We Are Chaos
Loma Vista Recordings
Coming off a pair of acclaimed records, Marilyn Manson is in the midst of a mid-career renascence as he returns with We Are Chaos. The album, written and produced by Shooter Jennings, sees Manson continue forward on a path of musical sophistication with a modern and reflective tone to it.
Opening with the political anti-anthem, “Red Black And Blue”, Manson kicks off his first album in two years with a hard-rocking banger that feels like it can race off the tracks at almost any given second. The track is as unbridled as the following “We Are Chaos” is contemplative and straight-ahead. The title track and lead single takes the form of a softer power ballad that can be already heard echoing back at Manson from sold-out venues on the road. The polarity between the pair sets the tone of We Are Chaos, the push and pull between heavy rock fueled by dance beats – in traditional Manson fashion – and modern, synth driven art rock. The best of both worlds is heard on “Don’t Chase The Dead”, a song which includes traits from both styles mentioned and feels greatly inspired by the recent work from Queens Of The Stone Age.
Throughout the course of its ten tracks, We Are Chaos emphasises a sense of enriched musicality and taste over shock and, for the most part, hard rock and metal. Songs like “Paint You With My Love”, “Half-Way One Step Forward”, “Solve Coagula”, and the closing “Broken Needle” are stirring ballads with Manson baring a sense of raw emotional vulnerability. It is refreshing to hear from Manson, while most of his records have included the odd track performed in this manner, hearing this side take the lead is both interesting and captivating. That being said, three of the strongest tracks on We Are Chaos are “Infinite Darkness”, “Perfume”, and “Keep My Head Together”, all three of which are driven by haunting guitars and grimy beats. While the former two sound like the material from Manson’s last pair of records, “Keep My Head Together” is a monster all unto itself that is a unique reflection of the up-tempo alternative rock Manson is most interested in.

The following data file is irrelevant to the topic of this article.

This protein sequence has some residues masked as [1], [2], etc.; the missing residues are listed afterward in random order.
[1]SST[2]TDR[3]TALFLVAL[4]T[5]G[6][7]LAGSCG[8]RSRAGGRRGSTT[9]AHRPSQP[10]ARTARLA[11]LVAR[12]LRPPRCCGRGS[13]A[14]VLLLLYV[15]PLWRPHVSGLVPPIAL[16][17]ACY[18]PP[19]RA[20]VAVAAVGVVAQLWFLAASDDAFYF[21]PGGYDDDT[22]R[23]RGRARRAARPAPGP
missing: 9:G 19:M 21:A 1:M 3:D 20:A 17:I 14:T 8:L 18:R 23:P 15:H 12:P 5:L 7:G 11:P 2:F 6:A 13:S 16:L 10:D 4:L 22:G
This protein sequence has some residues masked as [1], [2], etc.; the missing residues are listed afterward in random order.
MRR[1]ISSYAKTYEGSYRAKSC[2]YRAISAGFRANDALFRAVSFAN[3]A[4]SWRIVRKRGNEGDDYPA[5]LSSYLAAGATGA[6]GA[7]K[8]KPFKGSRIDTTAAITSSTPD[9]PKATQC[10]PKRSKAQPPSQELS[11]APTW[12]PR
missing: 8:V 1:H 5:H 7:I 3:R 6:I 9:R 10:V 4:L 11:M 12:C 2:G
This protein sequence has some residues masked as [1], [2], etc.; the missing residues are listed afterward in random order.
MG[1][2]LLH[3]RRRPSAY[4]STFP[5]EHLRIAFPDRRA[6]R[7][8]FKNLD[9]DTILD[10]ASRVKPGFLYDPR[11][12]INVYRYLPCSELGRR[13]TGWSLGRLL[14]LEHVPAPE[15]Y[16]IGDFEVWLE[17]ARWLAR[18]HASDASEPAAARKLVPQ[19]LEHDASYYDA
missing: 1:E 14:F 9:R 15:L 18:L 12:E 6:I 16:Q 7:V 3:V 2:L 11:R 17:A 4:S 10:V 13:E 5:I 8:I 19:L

Trading in riffs and crunching guitars for a pallet of lush and echoing synths of today, Manson continues to strike gold on We Are Chaos. While many, myself included, may have preferred the cinematic edge colliding with vintage Manson rock from the previous two records, his latest album resided a step further down a similar creative path, only veering off into a slightly different direction. The result is a brooding, moody, and reflective collection of music that feels contemporary for the strange times we live in. Yes, perhaps it is only through the continued brilliance and relevance of both his music and thoughts that Manson can continue to shock America.
SPILL ALBUM REVIEW: MARILYN MANSON – WE ARE CHAOS